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TNT Coverage

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Is there anyway I can tell if we are covered by TNT transmission? I

have checked the website, and we appear to be right in between two

transmitters (Niort and Bordeaux). Apart from buying a box and trying

it out, is there any other way of knowing?


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This isn't easy,  but if you can identify which transmitter you presently receive your UHF signals from that is a start.

In other words if you receive a very good picture (no snow,  no shadows) at present,  and if you can be certain it comes from Maisonnay (Niort) or Bouliac (Bordeaux) then you are likely to be able to get TNT.

The problem is that you might be watching an analogue relay at the moment with an aerial orientated on that relay which would not in its current form be suitable for TNT.   And if you are watching a relay it's probably because you don't get an adequate signal from Maisonnay or Bouliac in your area.

If your TV is the sort that tells you which frequency or channel number it is tuned to for each programme at the moment, that would tell you which transmitter you are using.

Niort is on ch's 22/25/28 for the main analogue programmes,  and Bordeaux is on ch's 57/60/63.  

If you can identify the channel numbers on your TV at present then you should be able to eliminate or confirm these two.  If the channel numbers are different post them here and we'll try and identify which relay it is,  although I suppose it's only of academic interest...

Have you tried going through the process that starts at


It is a bit of a rigmarole but it should allow you to select your village for an idea of whether a TNT signal is present.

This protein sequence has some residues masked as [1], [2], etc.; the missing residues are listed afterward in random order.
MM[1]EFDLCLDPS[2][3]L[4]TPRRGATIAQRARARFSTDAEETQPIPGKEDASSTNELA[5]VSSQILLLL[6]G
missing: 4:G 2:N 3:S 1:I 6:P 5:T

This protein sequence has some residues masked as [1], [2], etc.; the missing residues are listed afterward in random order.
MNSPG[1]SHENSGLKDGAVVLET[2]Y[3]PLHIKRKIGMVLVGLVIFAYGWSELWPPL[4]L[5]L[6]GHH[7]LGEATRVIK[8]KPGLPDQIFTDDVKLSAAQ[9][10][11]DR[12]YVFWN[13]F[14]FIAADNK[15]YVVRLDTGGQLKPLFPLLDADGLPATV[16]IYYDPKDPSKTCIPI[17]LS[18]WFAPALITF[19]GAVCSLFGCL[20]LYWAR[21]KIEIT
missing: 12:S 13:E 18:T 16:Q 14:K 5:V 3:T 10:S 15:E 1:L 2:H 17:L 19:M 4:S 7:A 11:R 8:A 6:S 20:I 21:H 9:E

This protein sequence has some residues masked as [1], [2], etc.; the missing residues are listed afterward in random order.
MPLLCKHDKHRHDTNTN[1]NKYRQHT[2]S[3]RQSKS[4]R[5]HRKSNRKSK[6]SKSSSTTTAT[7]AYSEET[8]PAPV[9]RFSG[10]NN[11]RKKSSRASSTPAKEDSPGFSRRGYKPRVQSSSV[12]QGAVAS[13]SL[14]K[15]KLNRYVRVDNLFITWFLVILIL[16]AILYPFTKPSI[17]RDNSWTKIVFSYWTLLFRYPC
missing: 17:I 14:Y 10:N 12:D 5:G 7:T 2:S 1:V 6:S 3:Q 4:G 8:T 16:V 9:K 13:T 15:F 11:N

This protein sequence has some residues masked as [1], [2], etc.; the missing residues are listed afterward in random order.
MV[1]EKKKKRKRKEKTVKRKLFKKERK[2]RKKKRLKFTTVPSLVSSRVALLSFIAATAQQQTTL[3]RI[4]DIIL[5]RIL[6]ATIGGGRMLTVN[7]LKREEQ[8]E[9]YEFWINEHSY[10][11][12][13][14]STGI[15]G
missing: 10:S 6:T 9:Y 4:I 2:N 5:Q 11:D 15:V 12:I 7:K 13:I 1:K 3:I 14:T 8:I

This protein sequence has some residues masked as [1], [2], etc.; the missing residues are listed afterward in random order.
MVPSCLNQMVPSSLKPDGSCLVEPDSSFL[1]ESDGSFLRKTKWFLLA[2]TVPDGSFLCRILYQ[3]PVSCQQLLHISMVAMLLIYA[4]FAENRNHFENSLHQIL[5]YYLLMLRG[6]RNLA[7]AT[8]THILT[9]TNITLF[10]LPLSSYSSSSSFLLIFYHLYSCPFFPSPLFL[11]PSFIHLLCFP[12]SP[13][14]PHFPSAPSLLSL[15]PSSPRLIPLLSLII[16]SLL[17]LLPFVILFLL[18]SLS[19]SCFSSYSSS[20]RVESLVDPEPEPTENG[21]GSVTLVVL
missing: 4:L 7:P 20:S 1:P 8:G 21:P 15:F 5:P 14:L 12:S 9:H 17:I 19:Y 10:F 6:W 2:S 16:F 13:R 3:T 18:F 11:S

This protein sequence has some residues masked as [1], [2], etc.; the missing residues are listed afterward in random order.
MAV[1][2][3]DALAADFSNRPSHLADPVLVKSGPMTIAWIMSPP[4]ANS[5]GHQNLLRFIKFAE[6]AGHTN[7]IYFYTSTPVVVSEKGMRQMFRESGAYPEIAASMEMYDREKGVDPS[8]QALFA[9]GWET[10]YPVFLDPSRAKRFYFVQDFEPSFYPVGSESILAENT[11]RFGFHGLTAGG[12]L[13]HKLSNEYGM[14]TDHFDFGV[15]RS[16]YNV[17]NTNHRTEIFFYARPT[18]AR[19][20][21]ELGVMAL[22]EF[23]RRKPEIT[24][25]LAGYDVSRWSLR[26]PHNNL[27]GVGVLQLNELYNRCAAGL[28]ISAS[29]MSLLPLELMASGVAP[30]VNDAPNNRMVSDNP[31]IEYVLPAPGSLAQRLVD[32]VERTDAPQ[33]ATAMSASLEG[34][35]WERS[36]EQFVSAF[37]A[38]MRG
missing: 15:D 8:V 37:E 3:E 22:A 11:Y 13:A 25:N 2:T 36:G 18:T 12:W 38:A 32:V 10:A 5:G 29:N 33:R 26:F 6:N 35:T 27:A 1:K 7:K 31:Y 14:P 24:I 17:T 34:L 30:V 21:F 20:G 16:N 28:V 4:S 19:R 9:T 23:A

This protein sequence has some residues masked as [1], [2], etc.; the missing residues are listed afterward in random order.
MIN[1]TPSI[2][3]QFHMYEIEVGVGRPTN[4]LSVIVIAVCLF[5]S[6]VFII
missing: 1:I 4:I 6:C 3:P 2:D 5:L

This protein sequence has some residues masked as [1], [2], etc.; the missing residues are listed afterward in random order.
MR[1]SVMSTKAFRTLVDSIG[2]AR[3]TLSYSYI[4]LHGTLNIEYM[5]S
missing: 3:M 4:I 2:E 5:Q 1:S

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I don't actually have an aerial at present, and I'm asking the question

because if I can't get TNT, I'll switch to satellite, rather than go

analogue. I have tried that process you mention, and our village is not

mentioned. A few of the adjacent villages are mentioned and they are

covered by the Bordeaux Bouliac transmitter. I will speak to the mayor,

and ask him, he usually knows what's going on within his village. Maybe

he knows someone who's installed a system!

Thanks for the info

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Sorry babnik, it hadn't occurred to me that you were "starting from scratch".

It all depends on what one wants,  which channels are on which system,  and whether or not one is prepared to pay a sub,  but leaving all those aside:   from a technical point of view it is nearly always easier to do a reliable self install of satellite than UHF TV.   The experience of DTT in the UK - and from what one gathers in France where a more robust system is in use for TNT - is that you really need to deliver a cracking signal to a TNT/DTT box before it does its stuff reliably.   This means getting the aerial high with all that that entails,  whereas a satellite dish will work on the ground reliably in almost all circumstances.

There is hope for TNT/DTT;  when the analogue transmitters are switched off there is going to be a substantial increase in transmitter power which will help. 

But I think the advice must always be at present - don't rely on getting TNT unless someone living very close by is already getting it reliably,  or unless you are close to a transmitter.  Advice that you have already worked out by the look of it.

Try the Mayor though,  I wonder if he/she will know what you are talking about?

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To be honest I already have a sat dish installed, but I would like to get the french terrestrial channels, and I guess there are four options. 1) Analogue over an aerial. 2) Digital over an aerial 3) Analogue over a sat (Atlantic Bird 3 degrees west, but not guaranteed to stay there!) 4) Digital Sat with either TPS or Canal Sat.

I'm just trying to find out what will be the easiest, with the least amount of boxes and wires.

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Course some of this is only informed guesswork,  but option 3) is likely to be around for five years;  TDF's analogue network of terrestrial transmitters relies on this feed in the event of failure of the main distribution system (via microwave).    Which is why it's maintained to a very high standard.